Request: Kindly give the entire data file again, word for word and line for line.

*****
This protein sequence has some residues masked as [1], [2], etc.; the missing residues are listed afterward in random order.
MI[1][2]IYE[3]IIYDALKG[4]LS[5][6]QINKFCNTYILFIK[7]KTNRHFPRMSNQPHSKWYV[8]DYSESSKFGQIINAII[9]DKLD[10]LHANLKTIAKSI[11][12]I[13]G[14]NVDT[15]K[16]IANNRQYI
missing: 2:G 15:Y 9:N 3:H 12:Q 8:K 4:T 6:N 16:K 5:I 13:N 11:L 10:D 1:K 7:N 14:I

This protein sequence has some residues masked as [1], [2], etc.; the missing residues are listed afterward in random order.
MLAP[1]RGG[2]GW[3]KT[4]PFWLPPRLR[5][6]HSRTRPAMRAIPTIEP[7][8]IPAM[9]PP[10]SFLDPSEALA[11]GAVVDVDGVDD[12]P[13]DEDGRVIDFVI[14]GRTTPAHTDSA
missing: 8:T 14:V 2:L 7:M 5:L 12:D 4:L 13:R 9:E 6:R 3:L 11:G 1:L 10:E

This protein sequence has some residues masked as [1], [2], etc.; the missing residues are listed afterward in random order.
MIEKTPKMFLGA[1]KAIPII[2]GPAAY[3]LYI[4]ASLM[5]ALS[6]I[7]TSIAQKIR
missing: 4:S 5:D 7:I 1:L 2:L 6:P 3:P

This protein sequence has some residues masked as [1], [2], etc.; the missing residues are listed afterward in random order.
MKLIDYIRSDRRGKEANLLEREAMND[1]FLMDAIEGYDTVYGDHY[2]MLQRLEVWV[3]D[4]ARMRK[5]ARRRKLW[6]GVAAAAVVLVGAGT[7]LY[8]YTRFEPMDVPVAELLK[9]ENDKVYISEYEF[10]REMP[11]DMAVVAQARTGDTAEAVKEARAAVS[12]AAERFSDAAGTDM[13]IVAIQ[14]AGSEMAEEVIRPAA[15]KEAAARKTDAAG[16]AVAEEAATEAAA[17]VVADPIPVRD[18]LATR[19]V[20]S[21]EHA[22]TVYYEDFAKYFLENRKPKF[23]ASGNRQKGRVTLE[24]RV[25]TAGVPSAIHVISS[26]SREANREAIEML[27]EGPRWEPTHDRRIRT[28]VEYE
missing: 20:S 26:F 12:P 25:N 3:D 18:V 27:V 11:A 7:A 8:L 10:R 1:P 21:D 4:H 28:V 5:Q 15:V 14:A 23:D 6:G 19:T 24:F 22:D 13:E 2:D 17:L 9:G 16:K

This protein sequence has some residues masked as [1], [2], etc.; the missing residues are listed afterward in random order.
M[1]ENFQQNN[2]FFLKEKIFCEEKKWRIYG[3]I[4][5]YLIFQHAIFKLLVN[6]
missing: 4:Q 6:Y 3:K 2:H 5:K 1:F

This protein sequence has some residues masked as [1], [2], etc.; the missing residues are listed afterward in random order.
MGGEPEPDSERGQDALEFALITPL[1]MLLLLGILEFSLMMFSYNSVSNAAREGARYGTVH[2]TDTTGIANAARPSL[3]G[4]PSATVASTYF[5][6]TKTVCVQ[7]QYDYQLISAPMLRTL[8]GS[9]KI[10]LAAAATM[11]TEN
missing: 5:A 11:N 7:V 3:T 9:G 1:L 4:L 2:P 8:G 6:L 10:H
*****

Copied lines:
This protein sequence has some residues masked as [1], [2], etc.; the missing residues are listed afterward in random order.
MI[1][2]IYE[3]IIYDALKG[4]LS[5][6]QINKFCNTYILFIK[7]KTNRHFPRMSNQPHSKWYV[8]DYSESSKFGQIINAII[9]DKLD[10]LHANLKTIAKSI[11][12]I[13]G[14]NVDT[15]K[16]IANNRQYI
missing: 2:G 15:Y 9:N 3:H 12:Q 8:K 4:T 6:N 16:K 5:I 13:N 11:L 10:D 1:K 7:N 14:I

This protein sequence has some residues masked as [1], [2], etc.; the missing residues are listed afterward in random order.
MLAP[1]RGG[2]GW[3]KT[4]PFWLPPRLR[5][6]HSRTRPAMRAIPTIEP[7][8]IPAM[9]PP[10]SFLDPSEALA[11]GAVVDVDGVDD[12]P[13]DEDGRVIDFVI[14]GRTTPAHTDSA
missing: 8:T 14:V 2:L 7:M 5:L 12:D 4:L 13:R 9:E 6:R 3:L 11:G 1:L 10:E

This protein sequence has some residues masked as [1], [2], etc.; the missing residues are listed afterward in random order.
MIEKTPKMFLGA[1]KAIPII[2]GPAAY[3]LYI[4]ASLM[5]ALS[6]I[7]TSIAQKIR
missing: 4:S 5:D 7:I 1:L 2:L 6:P 3:P

This protein sequence has some residues masked as [1], [2], etc.; the missing residues are listed afterward in random order.
MKLIDYIRSDRRGKEANLLEREAMND[1]FLMDAIEGYDTVYGDHY[2]MLQRLEVWV[3]D[4]ARMRK[5]ARRRKLW[6]GVAAAAVVLVGAGT[7]LY[8]YTRFEPMDVPVAELLK[9]ENDKVYISEYEF[10]REMP[11]DMAVVAQARTGDTAEAVKEARAAVS[12]AAERFSDAAGTDM[13]IVAIQ[14]AGSEMAEEVIRPAA[15]KEAAARKTDAAG[16]AVAEEAATEAAA[17]VVADPIPVRD[18]LATR[19]V[20]S[21]EHA[22]TVYYEDFAKYFLENRKPKF[23]ASGNRQKGRVTLE[24]RV[25]TAGVPSAIHVISS[26]SREANREAIEML[27]EGPRWEPTHDRRIRT[28]VEYE
missing: 20:S 26:F 12:P 25:N 3:D 18:V 27:V 11:A 7:A 8:L 10:R 1:P 21:D 4:H 28:V 5:Q 15:V 14:A 23:D 6:G 19:T 24:F 22:D 13:E 2:D 17:L 9:G 16:K

This protein sequence has some residues masked as [1], [2], etc.; the missing residues are listed afterward in random order.
M[1]ENFQQNN[2]FFLKEKIFCEEKKWRIYG[3]I[4][5]YLIFQHAIFKLLVN[6]
missing: 4:Q 6:Y 3:K 2:H 5:K 1:F

This protein sequence has some residues masked as [1], [2], etc.; the missing residues are listed afterward in random order.
MGGEPEPDSERGQDALEFALITPL[1]MLLLLGILEFSLMMFSYNSVSNAAREGARYGTVH[2]TDTTGIANAARPSL[3]G[4]PSATVASTYF[5][6]TKTVCVQ[7]QYDYQLISAPMLRTL[8]GS[9]KI[10]LAAAATM[11]TEN
missing: 5:A 11:N 7:V 3:T 9:G 1:L 4:L 2:P 8:G 6:L 10:H